Results of the first Access to Seeds Index for Western and Central Africa
The first Access to Seeds Index for Western and Central Africa is topped by a homegrown seed company from Nigeria: Value Seeds. What better venue to present these results than on the second SeedConnect Africa conference in Abuja.
In his presentation executive director Ido Verhagen explained that the study has shown that the region has a lot of indigenous potential to tap into for improving access to seeds for smallholder farmers. Landscaping studies have shown that in nearly all countries in the region certified seed-producing cooperatives are active. Also global seed companies are gaining more interest in the region and are present in all countries, although in some countries in the choice between is thin. In half of the countries in the region homegrown seed companies are coming up that are involved in breeding.
The overall picture of the study was however one of international and African seed companies falling short in delivering quality seed and new varieties to smallholder farmers. “While there is a growing number of seed companies active in the region, both homegrown and international, less than half of the 23 companies researched conduct plant breeding in Western and Central Africa. This limits the release of new varieties adapted to the region, and explains the high number of varieties that are older than five years offered in company portfolios,” he added.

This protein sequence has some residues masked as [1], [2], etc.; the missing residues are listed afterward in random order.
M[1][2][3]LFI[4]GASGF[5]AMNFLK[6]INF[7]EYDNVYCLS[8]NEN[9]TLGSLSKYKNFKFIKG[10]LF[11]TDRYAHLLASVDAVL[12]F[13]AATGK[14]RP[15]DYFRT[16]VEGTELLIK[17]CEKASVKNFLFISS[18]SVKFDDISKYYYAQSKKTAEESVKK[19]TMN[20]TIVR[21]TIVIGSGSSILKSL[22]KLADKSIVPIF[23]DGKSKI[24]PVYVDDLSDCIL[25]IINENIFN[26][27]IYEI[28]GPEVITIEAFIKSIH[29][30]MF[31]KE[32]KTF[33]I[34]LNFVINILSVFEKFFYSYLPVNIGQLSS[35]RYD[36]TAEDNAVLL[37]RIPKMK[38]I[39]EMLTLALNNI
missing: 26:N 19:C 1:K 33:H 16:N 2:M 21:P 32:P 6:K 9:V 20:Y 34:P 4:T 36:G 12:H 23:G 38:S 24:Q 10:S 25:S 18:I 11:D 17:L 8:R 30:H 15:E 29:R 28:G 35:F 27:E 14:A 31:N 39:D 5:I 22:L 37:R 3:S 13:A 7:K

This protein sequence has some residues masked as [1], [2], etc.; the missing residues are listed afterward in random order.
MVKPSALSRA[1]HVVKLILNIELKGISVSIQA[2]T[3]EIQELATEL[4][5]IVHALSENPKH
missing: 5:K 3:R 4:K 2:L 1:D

He said the relevance of access to seeds and plant breeding should not be underestimated, pointing out that the number of undernourished people in the world reached an estimated 821 million in 2017. Verhagen said, “It is rising. Climate change and weather extremes have been identified as a major reason for the increase. The seed industry has a vital role to play in helping farmers to adapt to climatic challenges while simultaneously raising production levels.”
He stated that according to the FAO the number of undernourished people has been on the rise in Western Africa and sub-Saharan Africa as a whole in recent years, maintaining that Western Africa has seen undernourishment rise to 15.1 per cent of the population in 2017 from 10.4 per cent in 2010.